These are outdated, lack clarity and do not reflect the diversity of scientific techniques being used, according to a recent report by FSANZ, the food watchdog in Australia and New Zealand.
FSANZ concluded that the only viable course of action left would be to amend definitions such as “food produced using gene technology”.
The regulator also found that there may be a risk-based case for some food that comes from so-called new breeding techniques to be excluded from the requirement for pre-market safety assessments.
New breeding techniques are novel methods of genetic engineering that give scientists the ability to genetically modify crops and animals more precisely. Using them, researchers can enhance, silence, insert or remove the desired genetic traits.
“The review found that while there are diverse views in the community about the safety and regulation of food derived from new breeding techniques, many agree the current definitions are no longer fit for purpose and lack clarity,” said Mark Booth, chief executive of FSANZ.
“Based on these findings, FSANZ will prepare a proposal to amend the definitions in the code.”
According to Heather Bray, of the University of Western Australia, FSANZ has determined the way food produced by gene technology is defined no longer reflects the range of technologies that can be used.
A lecturer in science communication whose work explores community attitudes to the role of technology in food production, Dr Bray said there was a substantial gap between the different types of gene technology 20 years ago, when the definitions were conceived.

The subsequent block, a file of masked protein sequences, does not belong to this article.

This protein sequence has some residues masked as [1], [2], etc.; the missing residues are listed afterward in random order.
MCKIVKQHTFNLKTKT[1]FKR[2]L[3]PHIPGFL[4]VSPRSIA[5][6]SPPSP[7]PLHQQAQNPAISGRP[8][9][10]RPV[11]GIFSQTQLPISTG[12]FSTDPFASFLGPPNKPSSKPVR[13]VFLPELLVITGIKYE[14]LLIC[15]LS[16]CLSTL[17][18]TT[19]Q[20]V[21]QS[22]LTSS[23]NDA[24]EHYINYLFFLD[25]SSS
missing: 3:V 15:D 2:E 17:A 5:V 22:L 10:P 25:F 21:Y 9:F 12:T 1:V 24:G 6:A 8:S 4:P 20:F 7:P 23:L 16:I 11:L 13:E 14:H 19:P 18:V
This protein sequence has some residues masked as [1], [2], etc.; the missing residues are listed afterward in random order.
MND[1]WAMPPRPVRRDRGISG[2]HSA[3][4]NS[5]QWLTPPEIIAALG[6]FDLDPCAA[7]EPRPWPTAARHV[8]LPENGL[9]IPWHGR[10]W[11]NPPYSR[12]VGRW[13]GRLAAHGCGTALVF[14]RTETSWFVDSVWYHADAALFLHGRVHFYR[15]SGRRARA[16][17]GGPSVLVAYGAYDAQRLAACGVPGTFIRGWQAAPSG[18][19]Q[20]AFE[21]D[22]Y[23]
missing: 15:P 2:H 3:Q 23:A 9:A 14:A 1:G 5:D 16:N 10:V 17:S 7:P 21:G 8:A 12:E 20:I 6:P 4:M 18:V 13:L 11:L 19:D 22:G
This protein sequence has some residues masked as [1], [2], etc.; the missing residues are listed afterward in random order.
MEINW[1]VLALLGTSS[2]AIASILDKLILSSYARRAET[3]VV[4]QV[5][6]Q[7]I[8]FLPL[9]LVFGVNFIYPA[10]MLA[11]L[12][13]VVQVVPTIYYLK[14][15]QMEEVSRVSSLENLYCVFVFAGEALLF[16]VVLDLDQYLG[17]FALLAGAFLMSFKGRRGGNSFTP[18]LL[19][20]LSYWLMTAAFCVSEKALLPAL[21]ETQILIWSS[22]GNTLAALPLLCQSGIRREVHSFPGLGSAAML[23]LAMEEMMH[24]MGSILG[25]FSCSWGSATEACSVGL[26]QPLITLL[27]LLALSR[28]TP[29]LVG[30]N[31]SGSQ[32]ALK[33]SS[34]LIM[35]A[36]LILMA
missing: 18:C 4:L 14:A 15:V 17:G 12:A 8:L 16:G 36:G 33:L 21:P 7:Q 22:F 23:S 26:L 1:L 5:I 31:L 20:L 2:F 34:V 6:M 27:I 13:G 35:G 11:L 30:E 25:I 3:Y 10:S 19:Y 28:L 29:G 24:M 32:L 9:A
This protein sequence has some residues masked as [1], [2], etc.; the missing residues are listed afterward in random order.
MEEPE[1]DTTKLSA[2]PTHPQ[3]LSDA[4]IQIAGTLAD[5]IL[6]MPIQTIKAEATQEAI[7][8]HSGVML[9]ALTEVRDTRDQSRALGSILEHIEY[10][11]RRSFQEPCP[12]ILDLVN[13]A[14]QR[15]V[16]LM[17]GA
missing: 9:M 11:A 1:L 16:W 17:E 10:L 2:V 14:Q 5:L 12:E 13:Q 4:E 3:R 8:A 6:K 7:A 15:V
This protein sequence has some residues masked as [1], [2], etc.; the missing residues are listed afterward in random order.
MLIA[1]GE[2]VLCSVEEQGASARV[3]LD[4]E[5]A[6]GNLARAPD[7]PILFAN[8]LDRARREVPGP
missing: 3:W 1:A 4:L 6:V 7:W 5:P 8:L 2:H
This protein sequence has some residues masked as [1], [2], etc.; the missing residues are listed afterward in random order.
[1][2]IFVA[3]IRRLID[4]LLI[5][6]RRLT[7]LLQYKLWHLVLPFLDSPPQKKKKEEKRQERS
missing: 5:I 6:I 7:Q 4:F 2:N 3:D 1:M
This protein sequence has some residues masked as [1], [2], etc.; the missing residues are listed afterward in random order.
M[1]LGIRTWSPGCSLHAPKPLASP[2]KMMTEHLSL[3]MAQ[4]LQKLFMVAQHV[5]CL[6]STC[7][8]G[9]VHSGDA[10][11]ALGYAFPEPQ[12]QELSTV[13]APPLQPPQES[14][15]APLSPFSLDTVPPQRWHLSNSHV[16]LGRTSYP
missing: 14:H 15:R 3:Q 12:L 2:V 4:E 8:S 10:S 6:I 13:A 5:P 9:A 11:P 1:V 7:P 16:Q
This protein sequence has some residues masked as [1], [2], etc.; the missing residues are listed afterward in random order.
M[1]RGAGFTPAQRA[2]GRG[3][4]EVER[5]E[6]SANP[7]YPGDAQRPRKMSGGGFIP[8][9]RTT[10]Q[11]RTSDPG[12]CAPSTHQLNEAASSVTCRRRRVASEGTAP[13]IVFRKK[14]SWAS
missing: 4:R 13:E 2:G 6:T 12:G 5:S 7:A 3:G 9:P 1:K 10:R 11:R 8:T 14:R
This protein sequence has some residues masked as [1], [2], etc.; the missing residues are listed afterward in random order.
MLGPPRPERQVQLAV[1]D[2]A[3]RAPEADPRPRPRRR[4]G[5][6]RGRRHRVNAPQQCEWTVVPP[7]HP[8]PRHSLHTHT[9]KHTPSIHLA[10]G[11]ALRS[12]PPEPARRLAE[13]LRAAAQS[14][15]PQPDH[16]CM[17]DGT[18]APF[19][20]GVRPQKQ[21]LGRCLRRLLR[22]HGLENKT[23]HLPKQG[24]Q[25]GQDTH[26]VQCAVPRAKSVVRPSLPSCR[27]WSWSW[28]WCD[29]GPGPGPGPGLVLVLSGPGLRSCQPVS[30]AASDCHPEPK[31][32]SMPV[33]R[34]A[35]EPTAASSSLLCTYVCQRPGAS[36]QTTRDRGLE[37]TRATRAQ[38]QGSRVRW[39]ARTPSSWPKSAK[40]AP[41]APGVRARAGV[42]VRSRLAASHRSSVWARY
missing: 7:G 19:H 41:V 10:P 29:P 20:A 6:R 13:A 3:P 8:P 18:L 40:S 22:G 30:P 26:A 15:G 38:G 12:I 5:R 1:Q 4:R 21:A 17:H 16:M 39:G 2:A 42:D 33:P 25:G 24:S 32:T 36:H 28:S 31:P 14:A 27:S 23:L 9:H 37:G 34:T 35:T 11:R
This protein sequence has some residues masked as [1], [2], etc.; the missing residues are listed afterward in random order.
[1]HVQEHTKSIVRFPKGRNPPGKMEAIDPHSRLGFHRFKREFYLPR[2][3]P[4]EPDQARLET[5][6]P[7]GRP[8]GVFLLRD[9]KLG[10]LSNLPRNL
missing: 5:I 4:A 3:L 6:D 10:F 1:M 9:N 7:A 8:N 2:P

“That gap no longer exists, creating confusion for food producers and consumers.
“FSANZ has determined that the way we defined food produced by gene technology, such as direct manipulation of DNA, no longer reflects the range of technologies that can be used,” she added.
Rachel Ankeny, team leader of the University of Adelaide’s Food Values Research Group, said the new FSANZ recommendations “represent a positive step forward”.
“A review was overdue on approaches to foods produced using a range of gene technologies and other breeding techniques, given the changing science and diverse market trends in play.
“However, as our own research has revealed, labels have their limits, and what is most important will be engaging with the public about what any new labelling regime will capture and what is not intended to be covered by it,” Professor Ankeny added.
Consumers often assume that regulation covers everything that might appear on labels, when in fact many claims are unregulated and can be used as a marketing technique.
Also, standards such as substantial equivalency to conventionally grown products may not be acceptable to many people who are avoiding GM for reasons beyond perception of risk or similar, Professor Ankeny believes.
“Hence revisiting the advantages and disadvantages of both process and non-process-based definitions is an important part of these recommendations that could lead to more engagement and dialogue with the general public."